Putting anything into numbers runs into this problem. This isn’t an optimisation problem, this is life or death. What training sets of data are used for these machine learning systems? How do you come up with performance metrics? You almost encode some sort of morality by setting objective functions. It will lead to very imbalanced wars. Again we fall onto the problem of trying to decide which wars are more or less ethical.
If only drones are on the front lines for one side, the nature of war will change. There will be much less discontent in the aggressor’s country. This is a bad thing. Once they’ve been trained, what’s to stop the opposition wearing more civilian outfits to mess up the training data? How quickly can machines adapt to these things like this?
Perhaps drones could just take out the leadership? “Wars end when the level of death/destruction becomes untenable” and we worry about losing sight of the human cost. There is a worry about assassinations of people where you don’t have accountability as well as the obvious implications of the ethics of so-called targeted killing.
If nations don’t have the latest technology and are in war, that is a worrying disadvantage. It starts to feel like a nuclear arms race and the nations with the upper hand are the least willing to ban them. Hiroshima is often framed as compassionate (reduced overall death/destruction), but is that the case? Many of us would argue no. Do more people die in equal or unequal rates?
Autonomous weapons often seem to be justified as being defensive. Having no people involved in the system would make it difficult to integrate morals. Although an alternative opinion on this is that there is an operator somewhere in the system (e.g. the person launching the drones).
There has been research about drone operators in recent wars:
“Incidence rates for PTSD were 0.9 per 1000 persons for drone pilots (n=3, 95% CI 0.3-2.7) compared to 0.7 (n=20, 95% CI 0.4-1.0) for manned aircraft pilots. After adjustment, it was it was found that both groups had statistically equivalent rates of mental health outcomes despite self-reports of high levels of stress and fatigue reported among drone pilots.” (Otto and Webber)
People tell themselves moral stories to justify working in these industries. We wondered about how living in a different country (e.g. one that experiences war or is closer to it) might end up with people having different opinions. Often times weapon mongers to the world (such as the British) provide weapons to other countries but don’t experience the destruction that these weapons cause. People who work in weapons research companies very rarely talk about the casualities that come from that area. You can work in these areas without ever thinking about the outcomes.
If we are to have people in positions to bring such destruction and devastation into the world, we need those people to have a clear understanding of the moral implications of their decisions. Someone like Stanislav Petrov is often credited as having “saved the world” after correctly interpreting an accidental fire by the enemy force, and possibly preventing a nuclear war.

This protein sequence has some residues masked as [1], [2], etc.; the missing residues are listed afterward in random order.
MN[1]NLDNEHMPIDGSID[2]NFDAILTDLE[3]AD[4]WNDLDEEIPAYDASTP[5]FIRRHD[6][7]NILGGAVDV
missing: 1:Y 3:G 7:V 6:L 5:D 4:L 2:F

Who do you think would be held responsible for the implementation of a lethal autonomous weapon?#
Maybe we would have fewer and fewer software developers? We don’t want to encourage people to come into the defence technology profession (like some soldiers). This is already happening “Project Maven” DOD Project. The remit of this project was to develop certain advanced technology for defensive capabilities (e.g. developing computer vision software for identifying targets for drones). The company that initially won the contract was Google. Widespread protests which lead to Google ethical projects. Most developers didn’t want to do this. DOD gave the contract to Palantir (tech company that mostly do government contracts; tracking systems, military applications etc).
One of the problems with the free market means that someone will always do this job, and there is money in it. How do you uninvent these things? Evidence that CBRN weapons have been reduced in usage so maybe there is hope? Even if someone people will still produce them, other regulations will reduce the demand. (we’re a good 5-20 years from the demand dropping for AI warfare, and hopefully for now it’s just such a cool gizmo to show off).
What change would you like to see on the basis of this piece? Who has the power to make that change?#
How necessary/unavoidable is war and in what sense?
It could be a question of when is it okay for a computer to make a decision versus a human: for accountability reasons it should be a human who makes decisions about e.g. employment or killing someone. Various pieces of media examine this idea in a more general setting. Some ask: If we cannot hold computers accountable, should we be allowing them to make management decisions?. Others might ask, based on the way we make decisions: Are You a Robot?.
We were disappointed that the legal aspect was treated by the speaker as if it’s essentially a solved problem: if there was criminal intent then it will prosecuted that way, or criminal negligence it would be settled. Plausible deniability/anonymity of drones is one possible attractive element to them, in a similar manner to how algorithms are sometimes used to deflect accountability when making decisions.
It’s as difficult to decide on what Warfare is as what Autonomy is: does terrorism count? What’s the difference? Did Ukraine and Russia agree to enter into an offical War, or did Russia just start entering/bombing Ukraine? War has rules/is quite legalistic. The rules would be partially decided by code: different in each country. Whether those rules are followed is another question entirely and what sort of accountability structures are in place is a key issue which some of us felt the speaker glossed over - that being said, it wasn’t really the focus of the talk.
Name, Role, Affiliation, Where to find you, Emoji to describe your day
Huw Day, PhDoer, University of Bristol, @disco_huw
Euan Bennet, Senior Research Associate, University of Bristol, @DrEuanBennet
Ismael Kherroubi Garcia, MSc student at LSE, @hermeneuticist
Emma Tonkin, Research Fellow, University of Bristol @emmatonkin 🥴
Robin Dasler, research data product manager, unaffiliated daslerr
Charles Radclyffe, EthicsGrade @dataphilosopher
Kamilla Wells, Citizen Developer, Australian Public Service, Brisbane